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Indirect effects of agricultural intensification on tree swallow (Tachycineta bicolor) foraging behaviour, body condition, and physiology



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Throughout North America, many species of aerial insectivorous birds – birds that capture flying insects – have exhibited sharp declines, with tree swallows (Tachycineta bicolor) experiencing a 2.8% annual decline in Canada since 1989. The timing of these declines coincides with major changes in agriculture, perhaps signaling a potential causal link. Declines may be influenced indirectly by agriculturally-driven reductions in the abundance of the swallow’s main diet of aerial insects through increased agrochemical use, wetland drainage and cropping intensity. My objectives were to determine how aerial insect abundance and biomass vary across an agricultural landscape in the Canadian Prairies, and determine how breeding tree swallows respond in terms of (i) foraging behaviours and return rates, (ii) body condition, and (iii) selected physiological responses (i.e. oxidative stress and feather corticosterone). Artificial nest-boxes were erected at each of 5 sites with varying levels of agricultural intensification in south-central Saskatchewan, 2012-2014. Insect abundance and biomass were monitored daily using passive aerial samplers at each of the sites throughout the breeding season. Tree swallows adults (n = 596) and nestlings (n = 1107) from each nest were captured, banded, measured and blood and feather sampled to determine condition and physiological status. In 2014, radio frequency identification (RFID) technology was employed at a subset of nest-boxes to determine adult foraging rates and durations. Despite strong differences in land use characteristics among sites, insect abundance and biomass varied by year but were similar between heavily cropped and grassland references sites. Regardless, birds responded to temporal changes in prey abundance and differences were found in measurements of foraging behavior and physiological measures of oxidative stress. Adult foraging rate (number of nest visits/hour) was primarily influenced by wind and nestling age, but was also positively related to daily insect biomass. Foraging intervals (i.e., length of time spent on each trip) differed between agricultural intensities; birds on agricultural sites spent more time away from the nest box, presumably foraging, suggesting reduced nest attentiveness. Return rates were primarily predicted by body condition and brood size from the previous breeding season, but were also higher on grassland sites, suggesting that agricultural sites may be less favorable. Older adults (based on banding records) and females displayed a higher body condition than did younger individuals and males, respectively. Measures of physiology (i.e. total antioxidant counts and oxidative damage) in both adult and nestling swallows were primarily driven by temporal changes in insect biomass and abundance. Similarly, adult body mass and physiology were related to local insect availability, but not land use (agriculture/grassland). Measures of nestling feather corticosterone were unrelated to any of the explanatory variables. These results provide valuable information pertaining to components of individual quality, foraging behaviour, and return status in response to prey availability under differing agricultural land use regimes, which may help to inform conservation strategies for a variety of insectivorous bird species of conservation concern.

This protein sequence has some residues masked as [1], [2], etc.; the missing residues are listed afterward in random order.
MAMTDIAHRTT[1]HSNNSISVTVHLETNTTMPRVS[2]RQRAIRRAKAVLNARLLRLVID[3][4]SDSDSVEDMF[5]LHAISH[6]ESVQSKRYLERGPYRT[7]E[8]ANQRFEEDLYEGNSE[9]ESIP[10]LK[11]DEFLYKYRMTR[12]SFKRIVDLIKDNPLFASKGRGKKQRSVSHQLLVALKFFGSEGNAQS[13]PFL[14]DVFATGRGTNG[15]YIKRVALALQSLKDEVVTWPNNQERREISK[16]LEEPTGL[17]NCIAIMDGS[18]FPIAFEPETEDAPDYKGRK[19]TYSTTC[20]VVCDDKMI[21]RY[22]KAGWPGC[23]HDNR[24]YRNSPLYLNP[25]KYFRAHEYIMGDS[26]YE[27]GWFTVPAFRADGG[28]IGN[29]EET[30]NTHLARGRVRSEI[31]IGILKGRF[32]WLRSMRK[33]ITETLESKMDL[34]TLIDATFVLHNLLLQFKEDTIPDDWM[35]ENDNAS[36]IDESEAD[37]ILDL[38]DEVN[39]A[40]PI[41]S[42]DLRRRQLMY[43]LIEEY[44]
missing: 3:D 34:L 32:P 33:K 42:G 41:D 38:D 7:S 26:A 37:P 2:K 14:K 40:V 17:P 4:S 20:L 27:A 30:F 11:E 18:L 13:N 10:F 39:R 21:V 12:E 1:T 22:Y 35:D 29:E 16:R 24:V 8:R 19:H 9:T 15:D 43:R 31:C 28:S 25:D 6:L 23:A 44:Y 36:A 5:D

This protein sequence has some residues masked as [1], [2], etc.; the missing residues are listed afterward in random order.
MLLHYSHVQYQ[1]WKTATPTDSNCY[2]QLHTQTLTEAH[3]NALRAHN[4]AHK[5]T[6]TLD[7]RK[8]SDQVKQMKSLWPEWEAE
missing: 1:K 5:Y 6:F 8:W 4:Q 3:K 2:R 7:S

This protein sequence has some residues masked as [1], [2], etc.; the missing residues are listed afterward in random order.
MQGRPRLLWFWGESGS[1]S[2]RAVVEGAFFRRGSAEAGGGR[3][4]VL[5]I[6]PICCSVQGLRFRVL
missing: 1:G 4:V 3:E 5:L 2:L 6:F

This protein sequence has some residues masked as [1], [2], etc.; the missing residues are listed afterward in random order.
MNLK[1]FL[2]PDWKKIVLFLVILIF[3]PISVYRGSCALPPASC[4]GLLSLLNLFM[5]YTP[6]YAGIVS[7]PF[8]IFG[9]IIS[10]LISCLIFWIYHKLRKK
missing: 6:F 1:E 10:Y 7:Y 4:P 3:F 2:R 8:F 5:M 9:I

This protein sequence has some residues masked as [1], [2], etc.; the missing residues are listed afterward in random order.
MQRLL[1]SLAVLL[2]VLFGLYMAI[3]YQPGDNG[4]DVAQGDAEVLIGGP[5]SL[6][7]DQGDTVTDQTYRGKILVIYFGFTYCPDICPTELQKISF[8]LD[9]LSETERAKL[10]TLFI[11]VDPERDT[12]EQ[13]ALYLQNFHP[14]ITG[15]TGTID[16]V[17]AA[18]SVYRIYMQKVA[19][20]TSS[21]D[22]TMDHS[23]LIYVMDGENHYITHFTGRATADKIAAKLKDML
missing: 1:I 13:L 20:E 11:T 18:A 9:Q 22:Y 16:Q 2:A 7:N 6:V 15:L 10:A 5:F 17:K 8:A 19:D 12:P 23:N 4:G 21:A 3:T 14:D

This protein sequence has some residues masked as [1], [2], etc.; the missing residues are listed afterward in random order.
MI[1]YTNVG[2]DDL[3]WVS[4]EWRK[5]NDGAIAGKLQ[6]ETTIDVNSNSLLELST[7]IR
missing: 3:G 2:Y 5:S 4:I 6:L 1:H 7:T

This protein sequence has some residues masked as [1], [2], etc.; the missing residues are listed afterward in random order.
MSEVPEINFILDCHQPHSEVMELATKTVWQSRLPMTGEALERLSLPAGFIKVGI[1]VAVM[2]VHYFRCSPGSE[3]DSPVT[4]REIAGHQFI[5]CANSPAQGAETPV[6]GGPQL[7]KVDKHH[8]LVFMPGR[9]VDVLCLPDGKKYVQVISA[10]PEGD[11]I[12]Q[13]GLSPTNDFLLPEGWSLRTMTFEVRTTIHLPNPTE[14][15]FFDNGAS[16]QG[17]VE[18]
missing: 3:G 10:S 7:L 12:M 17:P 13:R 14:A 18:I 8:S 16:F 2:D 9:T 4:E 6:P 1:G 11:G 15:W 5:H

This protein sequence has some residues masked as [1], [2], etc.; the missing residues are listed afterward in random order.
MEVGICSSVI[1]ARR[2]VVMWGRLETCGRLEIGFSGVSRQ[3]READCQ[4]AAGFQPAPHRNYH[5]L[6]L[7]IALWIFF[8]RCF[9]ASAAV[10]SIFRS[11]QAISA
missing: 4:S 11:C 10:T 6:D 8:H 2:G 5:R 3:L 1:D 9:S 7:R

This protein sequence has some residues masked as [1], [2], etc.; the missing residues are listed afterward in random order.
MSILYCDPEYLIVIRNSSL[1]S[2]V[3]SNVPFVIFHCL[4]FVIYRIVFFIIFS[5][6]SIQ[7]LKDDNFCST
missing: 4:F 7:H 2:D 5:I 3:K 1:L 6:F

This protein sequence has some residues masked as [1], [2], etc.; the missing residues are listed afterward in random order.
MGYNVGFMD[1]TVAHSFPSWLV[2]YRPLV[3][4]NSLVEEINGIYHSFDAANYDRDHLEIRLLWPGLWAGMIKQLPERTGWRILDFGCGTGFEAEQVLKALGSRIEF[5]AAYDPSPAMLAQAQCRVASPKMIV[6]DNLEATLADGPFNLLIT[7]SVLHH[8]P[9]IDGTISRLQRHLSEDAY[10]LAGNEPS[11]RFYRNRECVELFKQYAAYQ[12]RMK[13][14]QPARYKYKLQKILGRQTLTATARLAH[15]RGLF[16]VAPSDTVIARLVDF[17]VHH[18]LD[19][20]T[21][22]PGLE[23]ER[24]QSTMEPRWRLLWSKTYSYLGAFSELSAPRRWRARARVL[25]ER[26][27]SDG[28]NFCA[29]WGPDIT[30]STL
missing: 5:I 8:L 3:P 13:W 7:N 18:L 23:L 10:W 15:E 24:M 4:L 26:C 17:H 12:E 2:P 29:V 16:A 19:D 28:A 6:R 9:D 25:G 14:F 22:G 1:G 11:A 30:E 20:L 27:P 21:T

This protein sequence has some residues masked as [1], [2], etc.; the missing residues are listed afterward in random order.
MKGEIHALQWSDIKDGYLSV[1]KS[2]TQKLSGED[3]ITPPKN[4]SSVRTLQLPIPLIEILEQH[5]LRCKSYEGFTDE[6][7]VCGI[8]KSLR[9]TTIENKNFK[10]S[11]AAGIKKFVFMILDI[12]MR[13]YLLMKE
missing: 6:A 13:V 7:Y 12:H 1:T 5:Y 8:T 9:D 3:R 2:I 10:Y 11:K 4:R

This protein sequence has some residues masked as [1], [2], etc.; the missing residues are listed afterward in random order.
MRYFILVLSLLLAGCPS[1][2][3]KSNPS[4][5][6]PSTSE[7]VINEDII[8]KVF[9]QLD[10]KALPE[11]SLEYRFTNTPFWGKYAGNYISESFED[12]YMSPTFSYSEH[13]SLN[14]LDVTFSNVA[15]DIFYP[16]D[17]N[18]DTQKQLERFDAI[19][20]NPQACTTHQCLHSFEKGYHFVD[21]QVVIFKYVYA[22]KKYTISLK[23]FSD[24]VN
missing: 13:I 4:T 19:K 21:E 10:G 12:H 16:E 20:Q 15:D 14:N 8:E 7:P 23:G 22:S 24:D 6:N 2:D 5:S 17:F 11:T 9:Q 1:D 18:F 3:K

aerial insectivores, corticosterone, oxidative stress, radio frequency identification, return rates, tree swallows



Master of Science (M.Sc.)






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